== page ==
After 6 days locked in a room, Steven Neville's jury still hasn't agreed on a verdict
Decision taking longer than any murder trial in recent years
The last time Steven Neville waited for a jury to determine his fate, it took less than three days before they decided to lock him away.
Guilty of second-degree murder and attempted murder. No parole for 12 years.
After having his conviction overturned and being given a retrial due to a judge's error, Neville is now sweating out the wait for a second time.
When compared to other murder trials around Newfoundland and Labrador in recent years, this jury is taking an abnormally long time.
Thursday marks Day 7 since they were sequestered and ordered to come up with a verdict in the tangly trial of a street fight turned fatal, with two men stabbed.
The jury has plenty of questions to ponder behind closed doors.
Is Neville is guilty of second-degree murder or manslaughter in the killing of Doug Flynn, or was he acting in self-defence? And what about the stabbing of Ryan Dwyer in the same incident? Does that constitute an attempted murder conviction?
There are multiple outcomes they can reach — guilty or not guilty of some combination of murder or manslaughter and attempted murder.
He could also be found not guilty on all charges.
There is no way to know what is happening behind closed doors, as the jury is locked away until they reach a decision.
How does a mistrial happen?
However, as each day passes, the likelihood of a mistrial grows. There's the threat of a hung jury — when the jurors cannot reach a unanimous decision and a third trial with a new jury is ordered.
There's also the threat of life getting in the way. Two jurors have already been excused due to personal reasons — one for a broken bone and one for an ailing family member.
If a third person drops out, a mistrial must be declared and a new trial ordered.
With a heavy backlog of court cases passing through Supreme Court of Newfoundland and Labrador, there's no telling when Neville would be back before a judge and jury again. The most recent murder trial put on the schedule for the capital city was slotted for the start of 2020.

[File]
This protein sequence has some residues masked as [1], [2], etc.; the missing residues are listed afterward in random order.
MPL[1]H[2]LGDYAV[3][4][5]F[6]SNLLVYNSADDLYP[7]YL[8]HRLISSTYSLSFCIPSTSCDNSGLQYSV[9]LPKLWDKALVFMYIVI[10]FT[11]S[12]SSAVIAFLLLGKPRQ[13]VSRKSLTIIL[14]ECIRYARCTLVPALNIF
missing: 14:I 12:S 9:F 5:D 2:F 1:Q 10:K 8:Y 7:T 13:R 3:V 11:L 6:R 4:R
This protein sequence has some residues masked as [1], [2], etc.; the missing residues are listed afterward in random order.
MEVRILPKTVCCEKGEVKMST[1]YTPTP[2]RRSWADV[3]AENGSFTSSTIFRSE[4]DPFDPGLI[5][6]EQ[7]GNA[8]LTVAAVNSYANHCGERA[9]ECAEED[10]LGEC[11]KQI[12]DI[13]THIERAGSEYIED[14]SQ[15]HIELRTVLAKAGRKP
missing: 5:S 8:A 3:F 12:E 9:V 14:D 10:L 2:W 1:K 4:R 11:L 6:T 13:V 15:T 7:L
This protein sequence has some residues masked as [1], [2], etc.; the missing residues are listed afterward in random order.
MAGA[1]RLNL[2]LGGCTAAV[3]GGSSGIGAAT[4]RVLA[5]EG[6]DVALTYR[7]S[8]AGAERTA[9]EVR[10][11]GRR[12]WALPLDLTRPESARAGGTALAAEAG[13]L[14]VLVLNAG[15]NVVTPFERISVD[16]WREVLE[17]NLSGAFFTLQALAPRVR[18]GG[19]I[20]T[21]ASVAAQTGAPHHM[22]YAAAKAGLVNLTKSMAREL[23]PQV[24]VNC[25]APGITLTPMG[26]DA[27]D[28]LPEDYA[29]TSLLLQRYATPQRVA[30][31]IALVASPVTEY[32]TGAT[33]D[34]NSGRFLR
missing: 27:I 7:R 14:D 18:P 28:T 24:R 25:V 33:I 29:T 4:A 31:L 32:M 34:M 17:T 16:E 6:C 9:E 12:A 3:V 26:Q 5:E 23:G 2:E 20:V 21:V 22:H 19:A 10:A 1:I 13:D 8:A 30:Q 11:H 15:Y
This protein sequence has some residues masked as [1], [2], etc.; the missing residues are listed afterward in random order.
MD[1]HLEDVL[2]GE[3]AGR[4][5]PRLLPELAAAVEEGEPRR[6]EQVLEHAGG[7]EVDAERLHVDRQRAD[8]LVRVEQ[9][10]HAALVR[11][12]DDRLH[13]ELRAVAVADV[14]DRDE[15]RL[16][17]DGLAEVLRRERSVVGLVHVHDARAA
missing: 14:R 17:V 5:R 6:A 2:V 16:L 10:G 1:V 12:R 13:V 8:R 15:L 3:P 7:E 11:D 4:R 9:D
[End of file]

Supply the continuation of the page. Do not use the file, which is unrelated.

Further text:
Six days is a long time
While it may not sound strange for a group of average people to take six days to determine a man's guilt or innocence, it is a long time by recent Newfoundland and Labrador standards.
Last winter, a 12-person jury was tasked with the unenviable job of determining if Anne Norris was criminally responsible for killing Marcel Reardon with a hammer. In a case filled with mixed medical opinions, intense emotions and complex legal arguments, it only took three days for the jury to come back with a verdict.
For Brandon Phillips, the masked man who shot a bystander during an armed robbery, the jury was back on the fourth day after deliberations began.
For Raymond Stacey's murder trial — another trial in which Neville's lawyer Bob Buckingham put forth a self-defence theory — jurors came back with a not guilty verdict after deliberating for one full day and parts of two others.
Philip Pynn — the case that enthralled the province with high drama and tragic circumstances — saw a verdict returned after two full days of deliberation. Similar to Neville, there were several potential outcomes the jury could have decided on, both for Pynn and co-accused Lyndon Butler.
Jurors not allowed to speak
We will never know what is holding up the jury in the Steven Neville case — whether it's a thorough foreperson, a single holdout or separate factions within the 10 people left in the room.
Under Canadian law, jurors are forbidden to speak about deliberations, unlike in the United States where many people spill stories from inside the room to major media outlets after high-profile cases.
As deliberations continue, cellphones will stay handy with all lawyers and court reporters, waiting for a call from a court clerk that the jury has returned.
At that point, they'll have about a 20-minute window to get to the Supreme Court building on Duckworth Street and hear a verdict.
Until then, Neville remains a free man — presumed innocent unless proven guilty for a second time.